It is through an independent judiciary where judges have the power to decide any dispute without fear, favour or pressure from anyone (including the government) that the culture of impunity can be eradicated and rule of law established. Indeed, this was the reason why the people of Pakistan joined the lawyers’ movement for restoration of judges. The recent decision convicting Prime Minister Yousaf Raza Gilani of contempt undoubtedly proves that the Supreme Court is today as ‘independent’ as any apex court in the free world.
However, the danger is that with increased independence comes the pitfalls of absolute power which can corrupt absolutely. In such situations, the fear is that the judges may start assuming that, as final arbiters, they are infallible and that the law is what they say it is. To avoid this it must be ensured that judges remain faithful to the law and continue to resist any self-indulgence which an excessive sense of independence can produce.
The apex courts have neither the power of sword nor of purse — but the real powerful tool available to them is the jurisdiction of judicial review and the authority to enforce fundamental rights. Pakistan’s superior courts have, over the years, exercised this power carefully and maturely to invalidate certain pieces of legislation and executive actions, but always stayed away from matters which could be deemed policy issues or linked to political debate.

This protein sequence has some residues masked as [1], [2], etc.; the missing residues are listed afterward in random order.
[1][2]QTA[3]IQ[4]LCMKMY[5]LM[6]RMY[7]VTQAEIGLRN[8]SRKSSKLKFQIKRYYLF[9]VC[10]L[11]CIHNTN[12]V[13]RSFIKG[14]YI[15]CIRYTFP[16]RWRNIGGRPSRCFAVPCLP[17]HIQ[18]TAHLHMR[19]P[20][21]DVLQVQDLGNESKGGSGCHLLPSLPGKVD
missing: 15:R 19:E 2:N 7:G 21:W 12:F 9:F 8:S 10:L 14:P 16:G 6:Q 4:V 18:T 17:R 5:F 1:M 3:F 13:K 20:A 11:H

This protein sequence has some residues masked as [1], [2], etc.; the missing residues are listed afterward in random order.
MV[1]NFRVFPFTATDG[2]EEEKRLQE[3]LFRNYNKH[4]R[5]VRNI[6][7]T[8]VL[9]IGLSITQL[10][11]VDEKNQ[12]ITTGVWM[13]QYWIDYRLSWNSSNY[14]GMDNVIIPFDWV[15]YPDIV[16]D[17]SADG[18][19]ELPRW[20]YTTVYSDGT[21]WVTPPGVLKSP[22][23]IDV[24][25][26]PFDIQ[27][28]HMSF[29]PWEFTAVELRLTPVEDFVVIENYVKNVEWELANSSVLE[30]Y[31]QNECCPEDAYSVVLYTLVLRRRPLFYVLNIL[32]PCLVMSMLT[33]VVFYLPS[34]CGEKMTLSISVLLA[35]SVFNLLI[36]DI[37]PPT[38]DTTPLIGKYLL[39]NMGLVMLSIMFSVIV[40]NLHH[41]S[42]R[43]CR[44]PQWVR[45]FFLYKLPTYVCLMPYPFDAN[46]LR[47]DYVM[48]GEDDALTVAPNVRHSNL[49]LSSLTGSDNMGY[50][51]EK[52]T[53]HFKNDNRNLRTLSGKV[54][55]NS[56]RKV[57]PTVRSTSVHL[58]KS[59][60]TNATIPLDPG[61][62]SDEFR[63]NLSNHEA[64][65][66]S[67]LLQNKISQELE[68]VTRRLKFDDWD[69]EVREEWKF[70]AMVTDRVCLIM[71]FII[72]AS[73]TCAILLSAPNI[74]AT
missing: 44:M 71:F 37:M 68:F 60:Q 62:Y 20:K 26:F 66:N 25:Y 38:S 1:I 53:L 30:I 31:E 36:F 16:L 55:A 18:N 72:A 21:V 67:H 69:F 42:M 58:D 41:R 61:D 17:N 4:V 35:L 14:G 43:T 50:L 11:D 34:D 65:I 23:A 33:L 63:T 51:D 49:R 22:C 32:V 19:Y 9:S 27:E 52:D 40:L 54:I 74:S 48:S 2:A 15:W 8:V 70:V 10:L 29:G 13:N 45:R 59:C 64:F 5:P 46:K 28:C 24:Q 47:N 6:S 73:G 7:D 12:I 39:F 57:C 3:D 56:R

With increased independence came the concept of ‘judicial activism’, which in my view is beneficial and sometimes essential. There are many cases where had the courts not taken a dynamic approach, justice would not have been done. For example, the Supreme Court has decided that the government’s closure of schools in remote areas violates the fundamental right to education. As result, a million students in such areas are able to receive an education. The Court has recognised that an updated and transparent voters list is part of the people’s right to democracy. The courts have also successfully unearthed cases where public wealth was being looted. Such powers would not be exercised if the courts were not independent and judicially active.
Judicial activism however took a risky direction worldwide when the media started playing a role in that the courts began taking up cases highlighted in the media. When such cases are successfully decided by the courts, public expectations that the judiciary is everyone’s saviour started to increase. This is when judicial activism started giving way to judicial adventurism. Judges came to realise that popular decisions brought fame not only to the courts but to individual judges as well. It is only natural that such publicity brings with it a sense of being ‘powerful’ and ‘influential’. The cautious approach of the past began to be considered by some judges to be timid and started being ignored. This is natural. Jurists have long said that things need to be controlled.